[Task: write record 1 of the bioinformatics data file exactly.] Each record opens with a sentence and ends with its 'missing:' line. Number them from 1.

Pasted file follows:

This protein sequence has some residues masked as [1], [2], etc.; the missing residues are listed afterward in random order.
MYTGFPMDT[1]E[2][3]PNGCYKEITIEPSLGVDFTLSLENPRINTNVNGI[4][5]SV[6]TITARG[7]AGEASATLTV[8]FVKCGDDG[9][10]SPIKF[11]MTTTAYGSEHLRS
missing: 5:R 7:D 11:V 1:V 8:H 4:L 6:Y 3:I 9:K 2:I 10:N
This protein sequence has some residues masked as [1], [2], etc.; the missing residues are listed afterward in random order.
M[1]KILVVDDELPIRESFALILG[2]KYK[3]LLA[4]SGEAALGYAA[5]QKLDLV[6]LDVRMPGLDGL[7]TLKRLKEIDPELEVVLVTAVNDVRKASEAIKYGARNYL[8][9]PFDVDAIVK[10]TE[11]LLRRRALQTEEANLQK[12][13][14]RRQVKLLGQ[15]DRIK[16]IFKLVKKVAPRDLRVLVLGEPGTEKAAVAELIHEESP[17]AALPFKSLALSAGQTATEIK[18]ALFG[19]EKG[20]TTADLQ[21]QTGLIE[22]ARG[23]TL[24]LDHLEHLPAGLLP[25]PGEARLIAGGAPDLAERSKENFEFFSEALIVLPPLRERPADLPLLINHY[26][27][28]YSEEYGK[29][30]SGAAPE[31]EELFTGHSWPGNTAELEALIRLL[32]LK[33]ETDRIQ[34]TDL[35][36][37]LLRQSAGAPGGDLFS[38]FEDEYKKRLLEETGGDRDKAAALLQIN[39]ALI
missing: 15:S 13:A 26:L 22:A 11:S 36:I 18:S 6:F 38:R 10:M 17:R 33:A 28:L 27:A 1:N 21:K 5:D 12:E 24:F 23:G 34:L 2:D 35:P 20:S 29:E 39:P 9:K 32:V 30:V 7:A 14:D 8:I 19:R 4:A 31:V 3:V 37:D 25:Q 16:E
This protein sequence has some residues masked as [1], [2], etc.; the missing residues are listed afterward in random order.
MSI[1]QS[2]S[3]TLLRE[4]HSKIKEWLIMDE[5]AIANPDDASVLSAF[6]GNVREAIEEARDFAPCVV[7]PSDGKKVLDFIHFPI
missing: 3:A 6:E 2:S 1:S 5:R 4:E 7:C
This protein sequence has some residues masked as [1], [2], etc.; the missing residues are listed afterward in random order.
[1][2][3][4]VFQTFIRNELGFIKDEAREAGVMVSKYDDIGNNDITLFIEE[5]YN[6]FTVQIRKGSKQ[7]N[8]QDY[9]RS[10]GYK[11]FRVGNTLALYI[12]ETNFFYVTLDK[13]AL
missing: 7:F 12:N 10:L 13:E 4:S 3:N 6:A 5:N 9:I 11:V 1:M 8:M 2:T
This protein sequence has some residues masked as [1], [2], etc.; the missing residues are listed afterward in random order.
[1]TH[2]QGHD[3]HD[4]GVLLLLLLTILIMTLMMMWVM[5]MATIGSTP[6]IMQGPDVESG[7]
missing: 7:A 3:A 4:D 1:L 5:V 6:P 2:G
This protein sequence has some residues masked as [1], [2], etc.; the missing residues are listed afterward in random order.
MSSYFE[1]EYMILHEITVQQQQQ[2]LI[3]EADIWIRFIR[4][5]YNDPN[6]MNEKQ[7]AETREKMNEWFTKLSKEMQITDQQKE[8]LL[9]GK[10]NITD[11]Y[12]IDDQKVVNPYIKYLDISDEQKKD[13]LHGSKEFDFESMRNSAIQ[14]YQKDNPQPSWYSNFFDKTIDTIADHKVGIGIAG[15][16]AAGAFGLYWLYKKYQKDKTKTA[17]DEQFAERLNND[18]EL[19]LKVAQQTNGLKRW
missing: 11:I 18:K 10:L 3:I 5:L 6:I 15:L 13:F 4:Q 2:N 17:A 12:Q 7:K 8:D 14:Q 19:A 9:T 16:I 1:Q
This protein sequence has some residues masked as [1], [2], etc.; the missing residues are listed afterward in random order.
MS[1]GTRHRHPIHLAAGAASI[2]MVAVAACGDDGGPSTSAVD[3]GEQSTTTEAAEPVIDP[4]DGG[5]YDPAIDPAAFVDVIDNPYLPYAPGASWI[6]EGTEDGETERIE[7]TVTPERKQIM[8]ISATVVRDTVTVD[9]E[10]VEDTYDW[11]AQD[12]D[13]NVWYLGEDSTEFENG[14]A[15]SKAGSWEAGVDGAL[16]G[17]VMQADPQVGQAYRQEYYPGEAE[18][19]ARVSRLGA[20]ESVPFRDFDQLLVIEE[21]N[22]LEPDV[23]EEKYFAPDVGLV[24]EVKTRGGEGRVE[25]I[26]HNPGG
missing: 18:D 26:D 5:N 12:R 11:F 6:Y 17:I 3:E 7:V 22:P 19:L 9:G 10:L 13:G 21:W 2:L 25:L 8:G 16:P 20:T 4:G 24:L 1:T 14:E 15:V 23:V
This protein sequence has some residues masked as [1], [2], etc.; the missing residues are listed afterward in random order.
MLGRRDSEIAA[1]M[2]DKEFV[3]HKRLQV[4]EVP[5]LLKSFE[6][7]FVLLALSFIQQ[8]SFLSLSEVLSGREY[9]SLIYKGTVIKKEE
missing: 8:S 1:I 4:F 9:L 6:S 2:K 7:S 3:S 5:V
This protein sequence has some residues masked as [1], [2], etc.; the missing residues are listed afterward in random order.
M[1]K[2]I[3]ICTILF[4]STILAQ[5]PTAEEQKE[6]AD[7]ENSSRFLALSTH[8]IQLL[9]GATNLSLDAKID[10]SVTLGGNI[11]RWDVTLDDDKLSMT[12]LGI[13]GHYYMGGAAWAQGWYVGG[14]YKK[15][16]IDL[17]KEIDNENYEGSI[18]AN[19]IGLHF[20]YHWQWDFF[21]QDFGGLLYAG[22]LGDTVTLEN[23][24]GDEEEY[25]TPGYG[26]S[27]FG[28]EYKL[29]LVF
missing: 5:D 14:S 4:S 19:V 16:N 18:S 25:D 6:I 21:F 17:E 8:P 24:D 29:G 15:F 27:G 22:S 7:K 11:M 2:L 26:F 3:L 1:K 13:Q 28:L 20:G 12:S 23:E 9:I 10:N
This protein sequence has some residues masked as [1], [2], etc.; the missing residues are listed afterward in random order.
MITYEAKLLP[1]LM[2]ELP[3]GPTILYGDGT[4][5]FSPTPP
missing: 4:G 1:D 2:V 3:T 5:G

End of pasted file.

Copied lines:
This protein sequence has some residues masked as [1], [2], etc.; the missing residues are listed afterward in random order.
MYTGFPMDT[1]E[2][3]PNGCYKEITIEPSLGVDFTLSLENPRINTNVNGI[4][5]SV[6]TITARG[7]AGEASATLTV[8]FVKCGDDG[9][10]SPIKF[11]MTTTAYGSEHLRS
missing: 5:R 7:D 11:V 1:V 8:H 4:L 6:Y 3:I 9:K 2:I 10:N